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Evaluating Design Choice and Threats to Validity in a QuasiExperimental Design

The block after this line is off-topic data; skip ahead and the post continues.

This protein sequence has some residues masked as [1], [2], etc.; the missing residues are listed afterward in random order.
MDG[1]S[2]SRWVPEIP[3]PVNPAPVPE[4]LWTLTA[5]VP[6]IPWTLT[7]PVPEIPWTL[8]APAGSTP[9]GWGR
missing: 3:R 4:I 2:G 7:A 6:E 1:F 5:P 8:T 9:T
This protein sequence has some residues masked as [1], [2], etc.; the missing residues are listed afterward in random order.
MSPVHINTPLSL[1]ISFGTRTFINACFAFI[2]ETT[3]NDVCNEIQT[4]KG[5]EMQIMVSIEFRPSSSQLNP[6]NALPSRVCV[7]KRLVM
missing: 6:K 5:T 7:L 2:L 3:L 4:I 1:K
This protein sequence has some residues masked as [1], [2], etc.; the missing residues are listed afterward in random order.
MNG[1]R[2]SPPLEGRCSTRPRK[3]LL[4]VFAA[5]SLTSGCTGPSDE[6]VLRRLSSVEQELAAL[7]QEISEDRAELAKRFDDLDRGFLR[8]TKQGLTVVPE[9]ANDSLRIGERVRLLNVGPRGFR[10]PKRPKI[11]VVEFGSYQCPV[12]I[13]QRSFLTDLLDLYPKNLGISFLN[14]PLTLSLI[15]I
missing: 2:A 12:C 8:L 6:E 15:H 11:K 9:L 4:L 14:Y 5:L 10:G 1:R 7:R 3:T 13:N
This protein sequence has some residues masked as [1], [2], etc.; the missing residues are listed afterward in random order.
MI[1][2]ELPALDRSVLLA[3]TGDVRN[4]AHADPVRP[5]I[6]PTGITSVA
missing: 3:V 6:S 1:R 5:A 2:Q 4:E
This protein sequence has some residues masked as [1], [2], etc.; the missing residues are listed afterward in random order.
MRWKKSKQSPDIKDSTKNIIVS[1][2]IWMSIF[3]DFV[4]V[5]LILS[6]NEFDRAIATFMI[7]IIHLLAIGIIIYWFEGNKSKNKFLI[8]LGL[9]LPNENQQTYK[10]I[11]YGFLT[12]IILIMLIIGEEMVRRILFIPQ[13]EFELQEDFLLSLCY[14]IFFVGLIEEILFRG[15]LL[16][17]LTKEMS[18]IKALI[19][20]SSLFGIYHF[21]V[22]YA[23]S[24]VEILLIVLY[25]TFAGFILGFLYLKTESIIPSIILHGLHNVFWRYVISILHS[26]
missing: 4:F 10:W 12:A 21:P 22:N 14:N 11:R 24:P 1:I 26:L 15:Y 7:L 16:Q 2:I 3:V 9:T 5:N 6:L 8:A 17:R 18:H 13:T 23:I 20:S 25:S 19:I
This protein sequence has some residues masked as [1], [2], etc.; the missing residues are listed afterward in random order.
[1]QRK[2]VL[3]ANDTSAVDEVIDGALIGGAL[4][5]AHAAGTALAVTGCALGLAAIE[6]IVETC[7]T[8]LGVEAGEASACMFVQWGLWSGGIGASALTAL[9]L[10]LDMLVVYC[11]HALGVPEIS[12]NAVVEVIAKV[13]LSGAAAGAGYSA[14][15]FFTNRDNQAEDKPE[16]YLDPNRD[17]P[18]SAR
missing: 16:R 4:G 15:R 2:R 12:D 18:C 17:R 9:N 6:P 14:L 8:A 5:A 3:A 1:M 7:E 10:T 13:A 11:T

Evaluation of the choice of design One critical area of evaluation in the use of the quasi-experimental research design has to do with the feasibility that it offers (Rodchua, 2009). This is because the application of quasi-experimental design does not often follow any rigid principles in its application. Because of this, there is much time to undertake the design without thinking of the need to follow strict bureaucracies. It is for this reason that quasi-experimental design has often been attributed to social science researches where researchers want to avoid time and logistical constraints. Author’s rationale for the design choiceWith the quasi-experimental design, however, all that the researcher needed to do was to use a comparison group, without the need to employing the use of an experimental group: a situation that would have brought about the need for a posttest at the end of the given study (Cheng, 2009). Types of validity presented The choice of quasi-experimental design brought about two major types of validity, which were external validity and internal validity. With reference to external validity, it could be said that because quasi-experimental designs deal with real-world scenarios, it is often easier to guarantee external validity because the results of the researcher are often evidently clear for public scrutiny.